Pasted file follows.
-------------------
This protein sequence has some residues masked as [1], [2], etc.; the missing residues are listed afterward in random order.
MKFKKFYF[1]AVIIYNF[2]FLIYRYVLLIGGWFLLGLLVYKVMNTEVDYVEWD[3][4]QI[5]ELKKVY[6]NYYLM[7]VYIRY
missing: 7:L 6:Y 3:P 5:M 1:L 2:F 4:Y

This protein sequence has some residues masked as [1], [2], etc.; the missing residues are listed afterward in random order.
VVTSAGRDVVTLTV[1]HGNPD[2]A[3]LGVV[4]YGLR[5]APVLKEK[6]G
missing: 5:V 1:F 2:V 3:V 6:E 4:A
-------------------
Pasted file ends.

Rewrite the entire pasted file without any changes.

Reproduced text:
This protein sequence has some residues masked as [1], [2], etc.; the missing residues are listed afterward in random order.
MKFKKFYF[1]AVIIYNF[2]FLIYRYVLLIGGWFLLGLLVYKVMNTEVDYVEWD[3][4]QI[5]ELKKVY[6]NYYLM[7]VYIRY
missing: 7:L 6:Y 3:P 5:M 1:L 2:F 4:Y

This protein sequence has some residues masked as [1], [2], etc.; the missing residues are listed afterward in random order.
VVTSAGRDVVTLTV[1]HGNPD[2]A[3]LGVV[4]YGLR[5]APVLKEK[6]G
missing: 5:V 1:F 2:V 3:V 6:E 4:A